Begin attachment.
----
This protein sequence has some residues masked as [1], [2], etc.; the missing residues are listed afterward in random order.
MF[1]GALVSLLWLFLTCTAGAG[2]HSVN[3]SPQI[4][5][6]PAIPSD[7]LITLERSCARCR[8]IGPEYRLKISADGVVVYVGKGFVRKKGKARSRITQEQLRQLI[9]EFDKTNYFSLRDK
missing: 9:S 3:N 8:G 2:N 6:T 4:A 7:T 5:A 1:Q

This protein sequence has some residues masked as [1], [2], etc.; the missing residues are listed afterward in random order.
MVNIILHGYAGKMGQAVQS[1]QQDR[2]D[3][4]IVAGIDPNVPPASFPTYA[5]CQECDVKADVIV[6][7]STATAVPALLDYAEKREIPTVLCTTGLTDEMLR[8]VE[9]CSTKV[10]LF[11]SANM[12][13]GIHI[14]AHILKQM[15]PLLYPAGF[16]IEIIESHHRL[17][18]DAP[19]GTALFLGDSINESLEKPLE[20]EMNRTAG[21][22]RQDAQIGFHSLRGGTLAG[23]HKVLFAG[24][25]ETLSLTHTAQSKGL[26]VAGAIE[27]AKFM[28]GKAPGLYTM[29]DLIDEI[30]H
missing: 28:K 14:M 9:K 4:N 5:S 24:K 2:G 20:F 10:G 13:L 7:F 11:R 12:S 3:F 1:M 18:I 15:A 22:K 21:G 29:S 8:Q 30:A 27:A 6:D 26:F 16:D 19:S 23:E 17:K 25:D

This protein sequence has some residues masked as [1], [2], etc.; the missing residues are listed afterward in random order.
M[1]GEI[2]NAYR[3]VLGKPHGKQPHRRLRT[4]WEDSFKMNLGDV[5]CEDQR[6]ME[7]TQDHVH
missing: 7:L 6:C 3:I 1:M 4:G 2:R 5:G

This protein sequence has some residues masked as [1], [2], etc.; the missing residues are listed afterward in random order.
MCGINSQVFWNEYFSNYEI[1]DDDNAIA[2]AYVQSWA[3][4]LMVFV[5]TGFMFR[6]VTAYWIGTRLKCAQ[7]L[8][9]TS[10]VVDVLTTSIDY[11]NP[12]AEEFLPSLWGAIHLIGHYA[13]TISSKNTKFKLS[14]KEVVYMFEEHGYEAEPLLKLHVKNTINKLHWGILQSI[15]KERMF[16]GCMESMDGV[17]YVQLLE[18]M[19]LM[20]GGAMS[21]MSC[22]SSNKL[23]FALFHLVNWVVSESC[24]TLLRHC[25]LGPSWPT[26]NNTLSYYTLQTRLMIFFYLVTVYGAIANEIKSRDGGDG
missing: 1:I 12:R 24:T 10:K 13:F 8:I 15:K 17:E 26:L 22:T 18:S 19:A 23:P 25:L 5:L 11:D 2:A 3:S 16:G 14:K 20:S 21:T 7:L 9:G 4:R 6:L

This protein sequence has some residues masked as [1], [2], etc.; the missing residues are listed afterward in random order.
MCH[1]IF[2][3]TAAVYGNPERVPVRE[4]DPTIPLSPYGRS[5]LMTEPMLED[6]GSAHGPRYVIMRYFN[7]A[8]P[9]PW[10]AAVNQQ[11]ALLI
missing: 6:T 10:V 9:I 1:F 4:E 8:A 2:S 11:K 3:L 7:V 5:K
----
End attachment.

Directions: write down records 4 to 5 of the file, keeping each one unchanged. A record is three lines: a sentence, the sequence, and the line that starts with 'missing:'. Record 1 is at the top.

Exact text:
This protein sequence has some residues masked as [1], [2], etc.; the missing residues are listed afterward in random order.
MCGINSQVFWNEYFSNYEI[1]DDDNAIA[2]AYVQSWA[3][4]LMVFV[5]TGFMFR[6]VTAYWIGTRLKCAQ[7]L[8][9]TS[10]VVDVLTTSIDY[11]NP[12]AEEFLPSLWGAIHLIGHYA[13]TISSKNTKFKLS[14]KEVVYMFEEHGYEAEPLLKLHVKNTINKLHWGILQSI[15]KERMF[16]GCMESMDGV[17]YVQLLE[18]M[19]LM[20]GGAMS[21]MSC[22]SSNKL[23]FALFHLVNWVVSESC[24]TLLRHC[25]LGPSWPT[26]NNTLSYYTLQTRLMIFFYLVTVYGAIANEIKSRDGGDG
missing: 1:I 12:R 24:T 10:K 13:F 8:I 15:K 17:E 26:L 22:T 18:S 19:A 23:P 25:L 5:L 11:D 2:A 3:S 16:G 14:K 20:S 21:T 7:L 9:G 4:R 6:L

This protein sequence has some residues masked as [1], [2], etc.; the missing residues are listed afterward in random order.
MCH[1]IF[2][3]TAAVYGNPERVPVRE[4]DPTIPLSPYGRS[5]LMTEPMLED[6]GSAHGPRYVIMRYFN[7]A[8]P[9]PW[10]AAVNQQ[11]ALLI
missing: 6:T 10:V 9:I 1:F 4:E 8:A 2:S 11:K 3:L 7:V 5:K